Five methods of performance appraisal in their ex post (historical) forms include: Jensen Alpha, Treynor Measure, Sharpe ratio, M^2 and Information ratio. I’ve memorized all the formulas and can do all the calculations accurately but don’t know how to interpret the results. I know Jensen and Treynor use beta (systematic risk) in the formula whereas Sharpe and IR use standard deviation (total risk) in the formula but again how do you compare and translate the results. Can someone explain it in a plain language?

You just said it - Jensen and Treynor use beta and are measures of systematic risk while Sharpe and M2 are measures of total risk. What you want to look is for divergence between the first two and the second two, which tells you whom is taking what kind of risk.

Also, from what I remember from a few practice exams, Jenson and Treynor are good measures if they asset is being added to an already diversified portfolio. If not being added to a diversified portfolio, standard deviation will be a better risk measure than beta and Sharpe would be a better risk measure.

probably also important to note that if the m2 measure is greater than the market return, the portfolio will plot above the cml. i’ve seen the diversification issue with treynor come up a few times now. if you’re assessing the performance of a diversified portfolio, sharpe is more appropriate because diversified portfolio assumes all non-systemic risk has been diversified away. on the other hand, if you’re evaluating a small or non-diversifed, portfolio, treynor is the better metric because it takes into account specific risk (non-systemic).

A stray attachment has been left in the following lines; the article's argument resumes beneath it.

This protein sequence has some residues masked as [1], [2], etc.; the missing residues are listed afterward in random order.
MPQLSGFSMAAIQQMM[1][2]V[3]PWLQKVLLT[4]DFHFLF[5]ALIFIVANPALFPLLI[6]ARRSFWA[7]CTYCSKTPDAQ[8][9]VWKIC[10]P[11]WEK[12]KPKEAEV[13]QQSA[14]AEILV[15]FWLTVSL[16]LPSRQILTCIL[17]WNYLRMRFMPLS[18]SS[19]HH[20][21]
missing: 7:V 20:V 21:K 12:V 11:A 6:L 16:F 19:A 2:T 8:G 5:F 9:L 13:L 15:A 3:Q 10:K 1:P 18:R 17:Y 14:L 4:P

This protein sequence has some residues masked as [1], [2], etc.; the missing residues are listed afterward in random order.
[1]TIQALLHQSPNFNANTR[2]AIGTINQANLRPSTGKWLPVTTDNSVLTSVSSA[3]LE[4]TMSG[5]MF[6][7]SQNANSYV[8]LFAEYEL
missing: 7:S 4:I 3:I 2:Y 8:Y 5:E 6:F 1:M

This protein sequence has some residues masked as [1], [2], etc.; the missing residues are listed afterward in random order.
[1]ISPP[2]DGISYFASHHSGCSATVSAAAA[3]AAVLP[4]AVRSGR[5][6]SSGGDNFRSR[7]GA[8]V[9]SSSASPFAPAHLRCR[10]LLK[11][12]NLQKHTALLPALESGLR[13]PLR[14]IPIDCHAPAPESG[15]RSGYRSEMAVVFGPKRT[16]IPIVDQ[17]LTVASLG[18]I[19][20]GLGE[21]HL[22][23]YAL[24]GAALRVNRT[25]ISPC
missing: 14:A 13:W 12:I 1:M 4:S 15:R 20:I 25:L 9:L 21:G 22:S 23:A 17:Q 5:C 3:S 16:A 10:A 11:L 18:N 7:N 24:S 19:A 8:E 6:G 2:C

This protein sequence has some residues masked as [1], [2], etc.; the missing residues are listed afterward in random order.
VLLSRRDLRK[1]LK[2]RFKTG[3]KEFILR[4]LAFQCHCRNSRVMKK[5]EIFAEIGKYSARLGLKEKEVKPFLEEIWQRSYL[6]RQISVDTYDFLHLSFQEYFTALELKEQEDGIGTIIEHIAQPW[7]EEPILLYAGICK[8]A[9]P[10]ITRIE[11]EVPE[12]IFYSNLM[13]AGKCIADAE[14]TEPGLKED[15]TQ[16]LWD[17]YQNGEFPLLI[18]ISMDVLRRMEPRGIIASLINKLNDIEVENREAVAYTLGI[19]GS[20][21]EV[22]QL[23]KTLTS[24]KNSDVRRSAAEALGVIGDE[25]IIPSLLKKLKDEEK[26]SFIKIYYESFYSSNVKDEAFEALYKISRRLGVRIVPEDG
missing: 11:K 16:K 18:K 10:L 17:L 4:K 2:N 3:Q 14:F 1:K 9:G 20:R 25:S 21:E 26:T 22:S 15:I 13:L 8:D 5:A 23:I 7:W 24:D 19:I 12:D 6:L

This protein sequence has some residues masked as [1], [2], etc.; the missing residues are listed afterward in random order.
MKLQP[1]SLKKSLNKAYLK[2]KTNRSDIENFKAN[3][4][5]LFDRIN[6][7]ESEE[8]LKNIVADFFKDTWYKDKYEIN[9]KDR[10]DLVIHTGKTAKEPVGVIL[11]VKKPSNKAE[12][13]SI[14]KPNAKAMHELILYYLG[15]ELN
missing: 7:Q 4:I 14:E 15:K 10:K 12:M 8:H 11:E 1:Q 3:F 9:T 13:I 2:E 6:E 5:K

ridgefield Wrote: ------------------------------------------------------- > > i’ve seen the diversification issue with treynor > come up a few times now. if you’re assessing the > performance of a diversified portfolio, sharpe is > more appropriate because diversified portfolio > assumes all non-systemic risk has been diversified > away. on the other hand, if you’re evaluating a > small or non-diversifed, portfolio, treynor is the > better metric because it takes into account > specific risk (non-systemic). If you are assessing the performance of a diversified portfolio, why would you use Sharpe Ratio? SR measures active return per unit of TOTAL risk, which includes unsystematic risk… I would say, we should use Treynor measure when analyzing a well diversified portfolio, because this measure only accounts for the systematic risk…

ridgefield Wrote: ------------------------------------------------------- > probably also important to note that if the m2 > measure is greater than the market return, the > portfolio will plot above the cml. > > i’ve seen the diversification issue with treynor > come up a few times now. if you’re assessing the > performance of a diversified portfolio, sharpe is > more appropriate because diversified portfolio > assumes all non-systemic risk has been diversified > away. on the other hand, if you’re evaluating a > small or non-diversifed, portfolio, treynor is the > better metric because it takes into account > specific risk (non-systemic). I think you meant other way around, right?